The islands of the Caribbean have proudly claimed ownership of their native styles of music, flavored with North American and European influences. Jamaican ska, reggae, and dancehall, Trinidadian calypso and soca, as well as French-Caribbean’s cadence and zouk, have all been major exports and festival draws since their inception. But starting in the 1980s, jazz, electronic music, and Jamaican gospel dancehall have also entered into the Caribbean music circuit.
In 2006, I was working at my aunt’s restaurant in Nevis. I had just graduated music school, and was keen to utilize my new skills and contacts. While getting to know the local bar and restaurant owners, it struck me that the island was ripe for a blues and jazz festival, as it attracted an affluent traveler demographic I felt would enjoy world-renowned artists in a tropical setting. Many scoffed at my youthful idea, reminding me that St. Lucia already had a world-renowned jazz festival, but some encouraged me to pursue it.
Sadly, Nevis was hit by a hurricane in 2008, knocking out the Four Seasons, one of the main hotels on the small island and a major draw for tourist dollars. I shelved my idea and pursued work in North America. But I must have been onto something. Less than a decade later, the Nevis Blues Festival debuted in April 2015 and lasted two years, until another hurricane hit in 2018. Now, blues and jazz performances are scattered throughout the island at various resorts and hotels.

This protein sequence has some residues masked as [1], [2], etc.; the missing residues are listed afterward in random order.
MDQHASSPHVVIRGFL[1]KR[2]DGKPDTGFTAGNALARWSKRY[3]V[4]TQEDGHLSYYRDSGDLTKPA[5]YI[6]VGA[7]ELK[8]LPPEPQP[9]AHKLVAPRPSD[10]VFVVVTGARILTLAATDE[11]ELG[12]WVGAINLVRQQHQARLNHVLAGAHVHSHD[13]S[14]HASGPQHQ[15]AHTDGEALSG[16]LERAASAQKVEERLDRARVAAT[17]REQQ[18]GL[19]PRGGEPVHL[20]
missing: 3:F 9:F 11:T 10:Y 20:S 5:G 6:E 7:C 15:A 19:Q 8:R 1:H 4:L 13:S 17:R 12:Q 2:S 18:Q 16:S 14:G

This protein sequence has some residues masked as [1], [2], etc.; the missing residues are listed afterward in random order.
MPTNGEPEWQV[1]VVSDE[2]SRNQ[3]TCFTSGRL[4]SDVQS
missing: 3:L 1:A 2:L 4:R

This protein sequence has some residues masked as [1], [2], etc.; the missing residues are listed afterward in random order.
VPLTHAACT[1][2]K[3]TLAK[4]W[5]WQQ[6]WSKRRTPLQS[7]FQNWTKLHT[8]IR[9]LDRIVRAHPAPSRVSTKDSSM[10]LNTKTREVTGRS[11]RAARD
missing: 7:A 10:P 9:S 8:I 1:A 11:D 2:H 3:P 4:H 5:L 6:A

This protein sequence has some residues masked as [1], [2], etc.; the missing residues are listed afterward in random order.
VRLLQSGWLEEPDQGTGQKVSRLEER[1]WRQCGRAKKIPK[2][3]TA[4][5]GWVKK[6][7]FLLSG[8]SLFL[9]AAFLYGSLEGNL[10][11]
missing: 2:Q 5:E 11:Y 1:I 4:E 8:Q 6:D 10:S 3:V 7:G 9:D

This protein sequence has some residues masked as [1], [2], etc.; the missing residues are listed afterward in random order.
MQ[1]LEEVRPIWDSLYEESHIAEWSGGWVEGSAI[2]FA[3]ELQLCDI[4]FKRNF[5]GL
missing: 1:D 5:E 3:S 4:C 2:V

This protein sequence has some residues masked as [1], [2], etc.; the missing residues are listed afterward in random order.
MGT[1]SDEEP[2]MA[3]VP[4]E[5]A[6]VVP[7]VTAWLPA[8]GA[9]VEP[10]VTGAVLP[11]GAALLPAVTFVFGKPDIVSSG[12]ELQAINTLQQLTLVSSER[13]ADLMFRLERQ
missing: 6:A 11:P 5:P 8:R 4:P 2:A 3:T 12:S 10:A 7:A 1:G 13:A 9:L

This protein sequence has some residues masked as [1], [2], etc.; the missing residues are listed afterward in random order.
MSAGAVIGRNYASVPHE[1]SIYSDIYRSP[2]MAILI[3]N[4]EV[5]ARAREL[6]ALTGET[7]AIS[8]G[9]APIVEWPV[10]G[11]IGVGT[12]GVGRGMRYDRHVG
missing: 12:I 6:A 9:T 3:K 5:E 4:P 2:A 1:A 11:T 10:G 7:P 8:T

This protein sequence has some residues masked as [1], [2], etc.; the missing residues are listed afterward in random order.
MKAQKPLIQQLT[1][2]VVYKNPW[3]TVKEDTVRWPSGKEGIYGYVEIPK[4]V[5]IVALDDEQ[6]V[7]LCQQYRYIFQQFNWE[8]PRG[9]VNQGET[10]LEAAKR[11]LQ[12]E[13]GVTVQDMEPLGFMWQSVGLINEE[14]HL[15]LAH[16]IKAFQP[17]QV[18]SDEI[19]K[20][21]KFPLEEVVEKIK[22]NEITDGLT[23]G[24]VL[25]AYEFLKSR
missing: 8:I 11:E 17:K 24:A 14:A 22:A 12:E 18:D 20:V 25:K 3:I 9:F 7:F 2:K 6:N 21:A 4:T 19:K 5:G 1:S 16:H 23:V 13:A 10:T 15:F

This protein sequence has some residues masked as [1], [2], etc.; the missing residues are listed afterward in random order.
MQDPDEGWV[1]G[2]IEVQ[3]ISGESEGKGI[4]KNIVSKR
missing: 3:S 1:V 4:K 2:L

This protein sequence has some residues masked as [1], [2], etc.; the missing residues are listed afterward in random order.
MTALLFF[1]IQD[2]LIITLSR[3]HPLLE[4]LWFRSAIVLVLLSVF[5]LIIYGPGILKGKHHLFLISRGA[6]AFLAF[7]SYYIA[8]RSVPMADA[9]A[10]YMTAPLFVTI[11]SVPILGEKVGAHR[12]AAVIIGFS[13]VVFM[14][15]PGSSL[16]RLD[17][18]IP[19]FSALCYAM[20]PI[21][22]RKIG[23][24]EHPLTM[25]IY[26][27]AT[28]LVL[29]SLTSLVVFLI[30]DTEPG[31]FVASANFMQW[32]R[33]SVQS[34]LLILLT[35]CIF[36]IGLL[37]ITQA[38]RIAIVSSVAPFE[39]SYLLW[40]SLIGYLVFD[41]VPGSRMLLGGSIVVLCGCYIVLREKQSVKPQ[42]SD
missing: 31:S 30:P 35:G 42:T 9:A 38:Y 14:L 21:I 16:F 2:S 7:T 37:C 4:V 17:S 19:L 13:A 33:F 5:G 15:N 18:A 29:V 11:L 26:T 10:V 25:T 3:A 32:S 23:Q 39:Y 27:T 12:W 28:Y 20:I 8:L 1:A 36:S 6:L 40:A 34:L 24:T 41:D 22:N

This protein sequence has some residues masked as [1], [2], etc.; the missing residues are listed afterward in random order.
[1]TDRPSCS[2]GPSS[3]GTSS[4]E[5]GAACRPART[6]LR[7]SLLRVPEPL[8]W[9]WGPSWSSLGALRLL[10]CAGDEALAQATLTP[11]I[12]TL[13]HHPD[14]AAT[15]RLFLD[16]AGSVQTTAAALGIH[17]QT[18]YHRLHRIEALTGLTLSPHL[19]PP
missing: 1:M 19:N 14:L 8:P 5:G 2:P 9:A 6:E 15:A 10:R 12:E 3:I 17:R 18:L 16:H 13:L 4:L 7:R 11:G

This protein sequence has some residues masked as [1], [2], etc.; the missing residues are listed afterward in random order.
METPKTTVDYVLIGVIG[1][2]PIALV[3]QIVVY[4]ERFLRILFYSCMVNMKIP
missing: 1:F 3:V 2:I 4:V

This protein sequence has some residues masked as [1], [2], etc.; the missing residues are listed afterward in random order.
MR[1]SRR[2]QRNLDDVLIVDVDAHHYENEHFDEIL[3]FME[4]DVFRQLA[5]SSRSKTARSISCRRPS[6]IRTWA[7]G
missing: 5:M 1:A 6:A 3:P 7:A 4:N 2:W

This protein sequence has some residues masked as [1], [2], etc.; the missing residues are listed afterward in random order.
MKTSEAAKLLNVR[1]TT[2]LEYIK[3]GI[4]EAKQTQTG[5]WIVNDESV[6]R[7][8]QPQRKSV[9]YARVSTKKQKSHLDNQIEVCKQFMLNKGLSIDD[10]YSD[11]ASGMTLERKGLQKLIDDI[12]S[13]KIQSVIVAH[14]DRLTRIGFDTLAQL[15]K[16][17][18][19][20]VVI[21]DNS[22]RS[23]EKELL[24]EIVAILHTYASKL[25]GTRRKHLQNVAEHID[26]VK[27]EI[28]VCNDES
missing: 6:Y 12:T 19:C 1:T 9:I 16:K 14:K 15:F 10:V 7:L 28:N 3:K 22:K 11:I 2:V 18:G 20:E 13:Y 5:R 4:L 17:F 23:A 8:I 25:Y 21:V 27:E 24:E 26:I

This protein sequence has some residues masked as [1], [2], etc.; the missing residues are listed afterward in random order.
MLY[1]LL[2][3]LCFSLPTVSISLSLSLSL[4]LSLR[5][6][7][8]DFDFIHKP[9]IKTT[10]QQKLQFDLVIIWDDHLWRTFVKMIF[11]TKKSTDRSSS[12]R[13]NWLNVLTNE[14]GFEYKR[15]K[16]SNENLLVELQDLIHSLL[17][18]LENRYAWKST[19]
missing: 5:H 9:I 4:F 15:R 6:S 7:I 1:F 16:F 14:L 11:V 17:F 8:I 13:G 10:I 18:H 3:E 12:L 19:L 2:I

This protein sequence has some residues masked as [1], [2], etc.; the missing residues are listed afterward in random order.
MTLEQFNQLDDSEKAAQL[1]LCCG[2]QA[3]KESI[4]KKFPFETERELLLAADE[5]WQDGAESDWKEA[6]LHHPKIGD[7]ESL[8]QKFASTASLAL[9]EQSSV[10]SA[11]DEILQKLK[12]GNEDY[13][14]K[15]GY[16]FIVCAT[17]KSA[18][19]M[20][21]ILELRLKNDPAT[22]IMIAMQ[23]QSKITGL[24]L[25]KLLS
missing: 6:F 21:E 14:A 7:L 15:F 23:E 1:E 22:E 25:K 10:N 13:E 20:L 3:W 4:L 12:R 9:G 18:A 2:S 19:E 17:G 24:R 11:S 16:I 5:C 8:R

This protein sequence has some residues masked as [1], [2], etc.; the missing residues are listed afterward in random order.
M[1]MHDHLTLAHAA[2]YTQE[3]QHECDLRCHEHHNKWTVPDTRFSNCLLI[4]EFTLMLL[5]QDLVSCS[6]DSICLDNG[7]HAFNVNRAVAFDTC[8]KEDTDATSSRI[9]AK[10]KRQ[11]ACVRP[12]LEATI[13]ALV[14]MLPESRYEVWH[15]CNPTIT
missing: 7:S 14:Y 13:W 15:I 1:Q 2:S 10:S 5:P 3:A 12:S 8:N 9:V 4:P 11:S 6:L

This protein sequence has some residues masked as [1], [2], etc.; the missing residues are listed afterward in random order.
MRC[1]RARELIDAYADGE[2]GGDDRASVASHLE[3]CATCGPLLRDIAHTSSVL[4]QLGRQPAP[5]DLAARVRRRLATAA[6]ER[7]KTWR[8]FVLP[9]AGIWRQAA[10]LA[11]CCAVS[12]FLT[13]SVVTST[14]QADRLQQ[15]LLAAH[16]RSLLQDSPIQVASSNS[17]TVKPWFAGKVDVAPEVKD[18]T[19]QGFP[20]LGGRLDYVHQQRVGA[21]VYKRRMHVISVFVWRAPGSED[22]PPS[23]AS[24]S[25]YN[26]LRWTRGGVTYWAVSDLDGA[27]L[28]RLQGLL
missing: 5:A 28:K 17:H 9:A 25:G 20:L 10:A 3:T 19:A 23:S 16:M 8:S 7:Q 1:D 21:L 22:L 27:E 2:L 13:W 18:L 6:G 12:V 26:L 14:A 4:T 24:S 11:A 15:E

But as early as the 1980s, jazz music started to gain popularity throughout the Caribbean. The softening of intra-Caribbean musical barriers allowed an influx of musical styles to infiltrate the region through global radio stations, visitors, and youth who attended college abroad and brought new styles of music back home. Such is the case with Arturo Tappin, a Barbadian saxophonist first exposed to jazz music when his son attended university in North America. Apparently Tappin’s Barbadian manager, Scofield Pilgrim, then introduced many Trinidadians to jazz when he lived in Port of Spain, Trinidad. And in turn, Trinidadian Gene Lawrence later became chairman of St. Lucia’s jazz society.
In 1986, Aruba’s Jazz and Latin Music Festival debuted, running until 2001. It was the Caribbean’s inaugural jazz festival. St Lucia’s Jazz Festival followed in 1992. Paxton Baker, a young American who would go on to become a philanthropist, organized and booked award-winning international talent for both festivals, as well as Trinidad’s Pan Jazz Festival, celebrating the rising popularity of this Caribbean music genre, which features jazzy arrangements of popular tunes on the steelpan.
The success of these early jazz festivals inspired 30 more annual festivals throughout the Caribbean by the mid-90s, along with an influx of jazz clubs scattered throughout the islands. Many festivals eventually merged to soul, pop, R&B, and reggae headliners, including the late Amy Winehouse. But strictly jazz-programmed festivals are still running in Haiti, Barbados, Havana (Cuba), and Bermuda; the latter two run every two years. Year-round, Havana hosts amazing jazz at various hotspots around the city, including Jazz Club, La Zorra y el Cuervo, and Miramar Jazz.
When I visited Kingston in 2010, the Jamaica Family Festival was on. It was a beautiful outdoor concert with delicious jerk food, smiling kids, and live music. When local singer Kevin Smith took the mic and began to sing the gospel over dancehall riddims, I did a triple-take; I had never heard dancehall praise God before!